5 of the best… festive traditions
As we head to the festive season we take a look at Britain’s most famous festive traditions
Who doesn’t love the festive period? It’s a time for families to come together and share gifts, time and stories with each other. A time to acknowledge the year gone by and welcome the incoming year and all that it may hold. British culture is steeped in a rich and varied history and celebrations around this time are no different. All corners of Britain have their own traditions and here are some of our favorites.
The Queen’s Speech
Every year, British people sit down at 3pm on Christmas Day to watch Queen Elizabeth deliver her Christmas speech. The speech has been a royal tradition since King George V delivered the first Christmas message in 1932. Queen Elizabeth II delivered the first televised Christmas speech in 1957. That year, the speech was delivered from the Long Library in Sandringham House and the Queen spoke to her subjects about the importance of truth and honesty. The Queen’s speech in 2019 was delivered from the Green Drawing Room in Windsor Castle and Her Majesty mentioned the birth of her great-grandson Archie Mountbatten Windsor and how new generations hold such a pivotal role in issues pertaining to climate and protecting the environment. With 2021 being such a bumpy year for the Royals, we wait with bated breath to hear this year’s speech.
The world-famous Scottish Hogmanay dates back to the Vikings and marks the arrival of the New Year. Perhaps the most famous Hogmanay celebration is held in Edinburgh over three days. The festivities kick off on December 30th when thousands of revelers light up the streets of Edinburgh with flaming torches and play pipes and drums to mark the beginning of the festival. December 31st sees the Hogmanay Street Party on Edinburgh’s Princes Street where live music and dancing takes place against the dramatic backdrop of Edinburgh Castle. The night draws to a close and the New Year is welcomed by a spectacular firework display and party-goers draw the night to a close while singing Auld Lang Syne, in what is said to be the biggest rendition of the song in the world.
Food is a pivotal part of the Christmas celebrations in Britain, with a traditional roast normally served for Christmas Day dinner. Roast turkey is usually the meat of choice and cooking and carving the bird is taken very seriously. With a medley of accompaniments, the Christmas dinner plate is laden with roast potatoes, carrots, stuffing, Yorkshire pudding and the all-important gravy. Some choose to add the controversial Brussels sprouts, but love them or hate them they are as Christmassy as Father Christmas himself. Dessert is also a central focus for the British Christmas dinner and the traditional Christmas trifle is usually first and foremost on most people’s list. A simple layering of sponge, sherry, custard, whipped cream and fruit are the essential ingredients of this much-loved dessert.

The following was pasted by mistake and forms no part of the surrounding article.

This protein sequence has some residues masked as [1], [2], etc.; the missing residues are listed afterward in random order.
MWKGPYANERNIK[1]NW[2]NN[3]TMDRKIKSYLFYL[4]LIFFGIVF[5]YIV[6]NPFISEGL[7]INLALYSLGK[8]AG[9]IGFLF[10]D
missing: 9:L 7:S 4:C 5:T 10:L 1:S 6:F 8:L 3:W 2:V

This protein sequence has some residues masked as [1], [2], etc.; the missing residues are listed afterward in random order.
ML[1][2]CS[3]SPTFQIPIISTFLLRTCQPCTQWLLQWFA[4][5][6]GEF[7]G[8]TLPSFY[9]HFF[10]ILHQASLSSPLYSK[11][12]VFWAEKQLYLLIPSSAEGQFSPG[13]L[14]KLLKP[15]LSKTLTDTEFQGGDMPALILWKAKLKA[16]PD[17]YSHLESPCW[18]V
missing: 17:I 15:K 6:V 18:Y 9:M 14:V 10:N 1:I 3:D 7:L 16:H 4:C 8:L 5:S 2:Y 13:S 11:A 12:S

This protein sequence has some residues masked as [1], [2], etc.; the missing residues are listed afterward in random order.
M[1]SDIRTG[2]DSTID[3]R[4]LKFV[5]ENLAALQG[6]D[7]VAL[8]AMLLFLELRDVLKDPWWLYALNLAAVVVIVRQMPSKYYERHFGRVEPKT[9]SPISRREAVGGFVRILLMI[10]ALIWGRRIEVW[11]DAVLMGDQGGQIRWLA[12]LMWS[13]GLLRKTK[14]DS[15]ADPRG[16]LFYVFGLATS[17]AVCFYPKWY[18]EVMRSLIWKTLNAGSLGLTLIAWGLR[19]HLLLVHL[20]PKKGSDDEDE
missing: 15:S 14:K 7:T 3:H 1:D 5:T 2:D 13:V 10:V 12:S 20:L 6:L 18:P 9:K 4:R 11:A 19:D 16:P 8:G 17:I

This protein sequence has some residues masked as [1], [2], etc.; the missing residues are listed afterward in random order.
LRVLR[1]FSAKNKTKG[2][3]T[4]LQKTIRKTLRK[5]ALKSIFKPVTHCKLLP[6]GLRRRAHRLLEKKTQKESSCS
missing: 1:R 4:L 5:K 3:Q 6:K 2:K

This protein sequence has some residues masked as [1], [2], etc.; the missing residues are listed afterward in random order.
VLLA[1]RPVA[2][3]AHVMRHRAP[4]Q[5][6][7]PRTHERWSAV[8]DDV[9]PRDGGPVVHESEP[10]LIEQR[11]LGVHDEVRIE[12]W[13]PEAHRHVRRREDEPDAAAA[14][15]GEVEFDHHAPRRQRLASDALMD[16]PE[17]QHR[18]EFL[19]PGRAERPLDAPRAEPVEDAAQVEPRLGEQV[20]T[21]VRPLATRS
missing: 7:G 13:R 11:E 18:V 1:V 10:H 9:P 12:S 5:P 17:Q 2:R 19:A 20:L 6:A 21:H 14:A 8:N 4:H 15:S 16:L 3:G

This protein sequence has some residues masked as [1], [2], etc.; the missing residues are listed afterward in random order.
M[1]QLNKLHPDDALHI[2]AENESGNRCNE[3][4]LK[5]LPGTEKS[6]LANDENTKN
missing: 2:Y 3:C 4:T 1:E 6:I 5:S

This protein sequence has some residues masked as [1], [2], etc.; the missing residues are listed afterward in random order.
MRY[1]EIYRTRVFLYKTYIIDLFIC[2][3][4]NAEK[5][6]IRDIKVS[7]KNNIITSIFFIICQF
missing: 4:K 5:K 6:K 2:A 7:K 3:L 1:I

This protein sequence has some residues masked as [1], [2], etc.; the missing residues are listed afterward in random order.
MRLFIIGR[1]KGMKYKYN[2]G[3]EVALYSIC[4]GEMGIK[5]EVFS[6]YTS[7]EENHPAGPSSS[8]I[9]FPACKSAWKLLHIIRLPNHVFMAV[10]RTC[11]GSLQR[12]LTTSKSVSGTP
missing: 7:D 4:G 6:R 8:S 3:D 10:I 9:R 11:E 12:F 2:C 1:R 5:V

Embedded in British culture, the pantomime or panto is considered a main focus point of the festive season by many families. The characters are usually larger than life with men dressed as women for added comedic effect. Laden with jokes for children and subtle innuendos for adults, panto is a guaranteed laugh in the build-up to Christmas. Audience participation is a key element and the sound of voices shouting “he’s behind you” and “oh no he isn’t” are only part of the fun. The story is usually based around much loved children’s classics such as Aladdin or Cinderella and in bigger productions British celebrities often take on the starring role. A real must-do in Britain at Christmas.
Traditionally Welsh houses were decorated with holly and mistletoe, with the fresh holly symbolizing eternal life and the mistletoe warding off evil. The Christmas custom in Wales involved an early morning church service, usually attended only by men, where carols were sung in harmony from 3am to 6am. Once the service was over, the Welsh enjoyed a day of celebrations and drinking. Boxing Day in Wales was celebrated in a particularly unique way until the end of the 19th Century. Men and boys were involved in a practice known as holly-beating, where young women were beaten with holly branches until they bled.